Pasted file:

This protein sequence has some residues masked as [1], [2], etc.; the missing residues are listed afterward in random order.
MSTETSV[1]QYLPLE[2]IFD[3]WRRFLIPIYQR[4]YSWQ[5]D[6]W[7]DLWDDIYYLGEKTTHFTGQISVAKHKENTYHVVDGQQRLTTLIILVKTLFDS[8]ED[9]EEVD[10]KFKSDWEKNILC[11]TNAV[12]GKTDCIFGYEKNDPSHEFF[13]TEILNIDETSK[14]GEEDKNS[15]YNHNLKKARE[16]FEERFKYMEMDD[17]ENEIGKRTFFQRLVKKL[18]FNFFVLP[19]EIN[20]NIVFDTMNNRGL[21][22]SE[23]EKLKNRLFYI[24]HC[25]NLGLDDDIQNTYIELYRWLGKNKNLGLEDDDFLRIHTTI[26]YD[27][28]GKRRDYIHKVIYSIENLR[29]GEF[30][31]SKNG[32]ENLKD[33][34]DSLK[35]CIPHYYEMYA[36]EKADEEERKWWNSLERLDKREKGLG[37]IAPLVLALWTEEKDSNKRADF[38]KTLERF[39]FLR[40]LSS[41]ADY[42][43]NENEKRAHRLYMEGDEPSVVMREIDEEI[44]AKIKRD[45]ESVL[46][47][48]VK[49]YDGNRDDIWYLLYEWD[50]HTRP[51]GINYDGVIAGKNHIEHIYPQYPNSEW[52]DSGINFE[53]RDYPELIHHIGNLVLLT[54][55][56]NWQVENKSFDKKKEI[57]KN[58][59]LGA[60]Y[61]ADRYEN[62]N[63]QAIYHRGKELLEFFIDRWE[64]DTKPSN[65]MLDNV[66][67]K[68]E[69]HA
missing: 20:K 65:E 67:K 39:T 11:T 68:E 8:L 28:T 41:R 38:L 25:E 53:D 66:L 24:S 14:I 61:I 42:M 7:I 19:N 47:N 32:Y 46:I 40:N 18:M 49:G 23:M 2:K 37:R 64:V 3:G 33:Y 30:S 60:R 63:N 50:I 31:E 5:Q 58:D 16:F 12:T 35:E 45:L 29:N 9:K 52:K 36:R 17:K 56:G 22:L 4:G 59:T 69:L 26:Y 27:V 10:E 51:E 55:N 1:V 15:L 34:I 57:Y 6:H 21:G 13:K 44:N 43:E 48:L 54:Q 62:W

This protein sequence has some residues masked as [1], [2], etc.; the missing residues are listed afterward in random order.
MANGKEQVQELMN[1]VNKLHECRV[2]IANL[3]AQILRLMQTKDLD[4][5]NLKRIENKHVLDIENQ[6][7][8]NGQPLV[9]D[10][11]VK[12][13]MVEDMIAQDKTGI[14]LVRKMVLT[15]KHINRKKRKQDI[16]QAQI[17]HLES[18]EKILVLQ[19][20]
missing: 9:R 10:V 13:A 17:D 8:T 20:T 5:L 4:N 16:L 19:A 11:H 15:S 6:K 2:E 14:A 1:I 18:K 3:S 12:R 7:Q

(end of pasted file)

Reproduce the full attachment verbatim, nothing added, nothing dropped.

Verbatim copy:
This protein sequence has some residues masked as [1], [2], etc.; the missing residues are listed afterward in random order.
MSTETSV[1]QYLPLE[2]IFD[3]WRRFLIPIYQR[4]YSWQ[5]D[6]W[7]DLWDDIYYLGEKTTHFTGQISVAKHKENTYHVVDGQQRLTTLIILVKTLFDS[8]ED[9]EEVD[10]KFKSDWEKNILC[11]TNAV[12]GKTDCIFGYEKNDPSHEFF[13]TEILNIDETSK[14]GEEDKNS[15]YNHNLKKARE[16]FEERFKYMEMDD[17]ENEIGKRTFFQRLVKKL[18]FNFFVLP[19]EIN[20]NIVFDTMNNRGL[21][22]SE[23]EKLKNRLFYI[24]HC[25]NLGLDDDIQNTYIELYRWLGKNKNLGLEDDDFLRIHTTI[26]YD[27][28]GKRRDYIHKVIYSIENLR[29]GEF[30][31]SKNG[32]ENLKD[33][34]DSLK[35]CIPHYYEMYA[36]EKADEEERKWWNSLERLDKREKGLG[37]IAPLVLALWTEEKDSNKRADF[38]KTLERF[39]FLR[40]LSS[41]ADY[42][43]NENEKRAHRLYMEGDEPSVVMREIDEEI[44]AKIKRD[45]ESVL[46][47][48]VK[49]YDGNRDDIWYLLYEWD[50]HTRP[51]GINYDGVIAGKNHIEHIYPQYPNSEW[52]DSGINFE[53]RDYPELIHHIGNLVLLT[54][55][56]NWQVENKSFDKKKEI[57]KN[58][59]LGA[60]Y[61]ADRYEN[62]N[63]QAIYHRGKELLEFFIDRWE[64]DTKPSN[65]MLDNV[66][67]K[68]E[69]HA
missing: 20:K 65:E 67:K 39:T 11:T 68:E 8:L 28:T 41:R 38:L 25:E 53:D 66:L 24:S 14:I 61:I 42:M 7:I 19:N 47:N 32:Y 46:I 40:N 18:M 49:G 23:M 2:K 37:R 64:V 3:G 33:Y 30:S 60:R 63:N 50:I 31:E 5:Q 58:D 16:F 12:T 35:E 45:L 29:N 9:K 52:K 36:R 17:K 56:G 22:L 4:G 59:T 69:L 26:Y 27:V 10:E 51:E 55:N 1:V 15:L 34:I 57:Y 6:H 21:G 13:K 44:N 43:E 48:L 54:Q 62:W

This protein sequence has some residues masked as [1], [2], etc.; the missing residues are listed afterward in random order.
MANGKEQVQELMN[1]VNKLHECRV[2]IANL[3]AQILRLMQTKDLD[4][5]NLKRIENKHVLDIENQ[6][7][8]NGQPLV[9]D[10][11]VK[12][13]MVEDMIAQDKTGI[14]LVRKMVLT[15]KHINRKKRKQDI[16]QAQI[17]HLES[18]EKILVLQ[19][20]
missing: 9:R 10:V 13:A 17:D 8:T 20:T 5:L 4:N 16:L 19:A 11:H 15:S 6:K 2:E 14:A 1:I 18:K 3:S 12:R 7:Q